Mohammad Fateh is a PhD student at Queen’s University in Kingston, Canada. Before immigrating to Canada in 2015, Mohammad was an ELT instructor at Sohar University in Oman for four years. In Oman, he also worked as a principal in an English medium school and prior to moving there, he taught English language and literature at an international school for ten years in his home country Bangladesh. He also worked as a lead corporate trainer, material developer, and was a coordinator of a skill development institute. Mohammad was born and raised in Dhaka and received B.A. [Hons.] in English Literature from the National University, Bangladesh. In 2008, Mohammad got international English language teaching qualification, CELTA [Level 5], from the University of Cambridge and taught ESP and EAP at University of Dhaka. Apart from receiving international trainings at home and abroad, Mohammad also attended many international conferences held in Singapore, India, UAE, Oman, U.K, Canada and Australia. At present, Mohammad has been working as a TA and RA at Queen’s Faculty of Education. He also worked as a Project Assistant at Experiential Learning Hub at Queen’s University. Mohammad’s TEFL teaching interest includes academic English, business English, corporate communication, CELTA and teacher training. While pursuing his M.Ed. at Queen’s, Mohammad’s interest shifted from TEFL to Curriculum Theory and Philosophy of Education. As a TA, Mohammad taught a few B.Ed. courses relevant to history and philosophy of Education at different institutes in Bangladesh, Oman and Canada. Now, Mohammad’s primary research interests are Curriculum Studies, Critical Theories in Education, Education Policy, and History & Philosophy of Education. Being influenced by Paulo Freire and his ‘critical pedagogy’, Mohammad has been working now on the reception of Paulo Freire’s liberating process and methods of education in Bangladesh. Mohammad is also taking up some work on why NGOs in Bangladesh shifted their focus from education to micro-finance. Mohammad is interested to contribute in non-governmental organizations and the third sector initiatives to fight poverty and oppression with a view to transform the society and establish social justice.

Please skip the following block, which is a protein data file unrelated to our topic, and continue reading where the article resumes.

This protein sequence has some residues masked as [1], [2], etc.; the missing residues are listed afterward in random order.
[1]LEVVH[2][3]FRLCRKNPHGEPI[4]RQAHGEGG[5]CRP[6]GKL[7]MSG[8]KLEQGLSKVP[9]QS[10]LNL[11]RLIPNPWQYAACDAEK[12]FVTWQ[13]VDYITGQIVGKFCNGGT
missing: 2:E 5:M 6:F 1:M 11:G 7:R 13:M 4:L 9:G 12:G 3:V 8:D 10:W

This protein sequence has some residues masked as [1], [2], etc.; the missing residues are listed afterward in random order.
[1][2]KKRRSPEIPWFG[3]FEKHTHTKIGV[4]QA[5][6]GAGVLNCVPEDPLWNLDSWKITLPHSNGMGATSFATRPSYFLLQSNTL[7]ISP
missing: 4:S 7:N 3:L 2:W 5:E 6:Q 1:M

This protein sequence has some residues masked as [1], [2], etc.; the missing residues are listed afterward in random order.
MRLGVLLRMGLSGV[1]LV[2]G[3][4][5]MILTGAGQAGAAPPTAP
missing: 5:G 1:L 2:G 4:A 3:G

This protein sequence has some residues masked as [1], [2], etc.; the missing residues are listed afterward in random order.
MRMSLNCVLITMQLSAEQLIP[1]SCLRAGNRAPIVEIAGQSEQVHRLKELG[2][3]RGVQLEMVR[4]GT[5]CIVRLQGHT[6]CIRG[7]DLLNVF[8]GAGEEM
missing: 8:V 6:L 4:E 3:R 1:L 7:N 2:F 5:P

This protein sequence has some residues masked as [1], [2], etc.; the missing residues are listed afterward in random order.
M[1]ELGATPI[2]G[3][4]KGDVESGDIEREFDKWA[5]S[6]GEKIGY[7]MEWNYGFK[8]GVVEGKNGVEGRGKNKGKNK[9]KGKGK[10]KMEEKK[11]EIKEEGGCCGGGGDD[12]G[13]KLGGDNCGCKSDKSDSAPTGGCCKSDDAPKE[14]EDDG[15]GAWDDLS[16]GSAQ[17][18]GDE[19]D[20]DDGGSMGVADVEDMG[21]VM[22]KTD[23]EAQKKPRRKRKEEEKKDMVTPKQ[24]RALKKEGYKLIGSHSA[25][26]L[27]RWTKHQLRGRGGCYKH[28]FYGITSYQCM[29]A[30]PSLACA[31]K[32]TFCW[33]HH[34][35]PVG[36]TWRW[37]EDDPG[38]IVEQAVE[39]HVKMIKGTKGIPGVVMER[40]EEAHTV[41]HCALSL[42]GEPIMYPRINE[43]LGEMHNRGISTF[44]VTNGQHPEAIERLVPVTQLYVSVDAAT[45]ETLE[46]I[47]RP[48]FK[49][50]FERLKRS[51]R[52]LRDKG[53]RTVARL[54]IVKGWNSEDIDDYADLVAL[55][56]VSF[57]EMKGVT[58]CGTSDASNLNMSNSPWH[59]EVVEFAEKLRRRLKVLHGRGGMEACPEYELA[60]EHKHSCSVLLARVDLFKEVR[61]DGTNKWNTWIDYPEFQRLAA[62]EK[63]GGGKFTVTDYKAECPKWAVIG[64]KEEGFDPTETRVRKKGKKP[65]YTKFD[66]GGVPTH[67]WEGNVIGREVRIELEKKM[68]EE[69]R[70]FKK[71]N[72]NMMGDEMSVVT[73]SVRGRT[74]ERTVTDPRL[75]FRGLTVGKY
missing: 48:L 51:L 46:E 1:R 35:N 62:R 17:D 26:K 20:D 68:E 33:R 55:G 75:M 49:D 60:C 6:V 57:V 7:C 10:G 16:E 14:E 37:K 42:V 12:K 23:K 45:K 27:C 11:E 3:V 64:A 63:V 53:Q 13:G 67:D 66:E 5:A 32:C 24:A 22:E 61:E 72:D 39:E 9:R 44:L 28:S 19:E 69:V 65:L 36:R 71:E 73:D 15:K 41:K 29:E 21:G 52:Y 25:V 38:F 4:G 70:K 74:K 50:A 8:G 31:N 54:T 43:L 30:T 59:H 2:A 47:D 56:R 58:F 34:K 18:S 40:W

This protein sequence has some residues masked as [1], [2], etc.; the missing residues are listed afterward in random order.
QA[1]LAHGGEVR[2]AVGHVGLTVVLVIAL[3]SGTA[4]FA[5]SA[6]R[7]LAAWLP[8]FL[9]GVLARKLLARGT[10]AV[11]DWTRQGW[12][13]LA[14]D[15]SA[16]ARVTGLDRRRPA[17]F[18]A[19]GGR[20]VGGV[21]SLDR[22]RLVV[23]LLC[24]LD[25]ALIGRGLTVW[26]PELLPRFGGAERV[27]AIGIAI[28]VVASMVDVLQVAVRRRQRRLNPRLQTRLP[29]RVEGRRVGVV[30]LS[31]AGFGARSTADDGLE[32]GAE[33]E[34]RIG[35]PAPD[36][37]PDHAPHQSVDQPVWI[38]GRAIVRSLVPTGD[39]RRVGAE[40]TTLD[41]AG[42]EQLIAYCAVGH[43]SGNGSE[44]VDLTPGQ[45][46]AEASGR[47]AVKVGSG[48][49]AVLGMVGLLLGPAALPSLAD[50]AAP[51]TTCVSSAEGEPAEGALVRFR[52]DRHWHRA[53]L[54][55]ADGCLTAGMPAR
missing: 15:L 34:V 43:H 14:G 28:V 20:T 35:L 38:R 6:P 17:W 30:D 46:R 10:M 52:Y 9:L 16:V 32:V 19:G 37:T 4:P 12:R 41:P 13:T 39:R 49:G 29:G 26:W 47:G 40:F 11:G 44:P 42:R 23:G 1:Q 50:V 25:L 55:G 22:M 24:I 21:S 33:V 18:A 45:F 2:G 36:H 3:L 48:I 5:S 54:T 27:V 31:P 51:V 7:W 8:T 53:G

Naomar Almeida Filho
Naomar Almeida-Filho. Professor of Epidemiology (retired) at the Institute of Collective Health of UFBA. Ph.D. in Epidemiology. D.Sc. Honoris Causa: McGill University. Visiting scholar at several universities: UNC-Chapel Hill, UC-Berkeley, Universidad Nacional de Lanús, Universidad de Guadalajara, Université de Montreal, and Harvard University. His scientific career formerly focused on epidemiology in mental health and social studies of health. Author of books on methodology and epistemology in the field of Public Health. President of the Federal University of Bahia (2002-2010); founder and first President of the Federal University of Southern Bahia (2013-2017). ( See Almeyda Filho, Naomar, Breaking the Vicious Cycle of Exclusion: University Education in Contemporary Brazil, Harvard Review of Latin America, 12 (Fall), 60-63 among other publications related to the founding of the university.) Since then, he has re-directed his focus to studies on the relationship between the university, history, and society. He is currently Chair-Professor of the Alfredo Bosi Chair of Basic Education at the Institute of Advanced Studies of the University of São Paulo.